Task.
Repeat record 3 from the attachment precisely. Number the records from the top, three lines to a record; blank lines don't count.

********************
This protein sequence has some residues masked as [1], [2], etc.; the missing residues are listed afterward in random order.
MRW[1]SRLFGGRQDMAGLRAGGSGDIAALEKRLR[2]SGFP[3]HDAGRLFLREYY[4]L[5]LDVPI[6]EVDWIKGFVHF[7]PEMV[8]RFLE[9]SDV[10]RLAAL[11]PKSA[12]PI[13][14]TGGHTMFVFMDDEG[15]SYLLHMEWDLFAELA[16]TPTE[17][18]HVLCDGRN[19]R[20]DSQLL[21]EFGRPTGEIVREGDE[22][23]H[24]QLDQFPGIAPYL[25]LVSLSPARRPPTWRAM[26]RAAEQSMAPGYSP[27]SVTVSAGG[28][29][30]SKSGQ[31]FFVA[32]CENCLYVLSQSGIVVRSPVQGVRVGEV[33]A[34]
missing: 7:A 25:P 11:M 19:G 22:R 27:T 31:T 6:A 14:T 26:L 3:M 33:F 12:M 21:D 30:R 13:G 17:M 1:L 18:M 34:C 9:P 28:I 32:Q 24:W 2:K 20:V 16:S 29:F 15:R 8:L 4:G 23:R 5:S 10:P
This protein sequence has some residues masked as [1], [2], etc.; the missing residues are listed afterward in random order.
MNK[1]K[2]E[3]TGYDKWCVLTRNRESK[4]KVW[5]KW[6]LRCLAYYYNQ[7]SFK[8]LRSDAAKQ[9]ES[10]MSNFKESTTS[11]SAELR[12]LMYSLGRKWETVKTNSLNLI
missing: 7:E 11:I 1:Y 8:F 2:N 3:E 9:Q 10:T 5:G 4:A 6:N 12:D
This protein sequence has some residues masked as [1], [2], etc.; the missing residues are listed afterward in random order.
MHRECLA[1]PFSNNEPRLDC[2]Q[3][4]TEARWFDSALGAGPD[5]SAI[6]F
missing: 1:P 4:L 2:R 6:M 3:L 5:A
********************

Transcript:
This protein sequence has some residues masked as [1], [2], etc.; the missing residues are listed afterward in random order.
MHRECLA[1]PFSNNEPRLDC[2]Q[3][4]TEARWFDSALGAGPD[5]SAI[6]F
missing: 1:P 4:L 2:R 6:M 3:L 5:A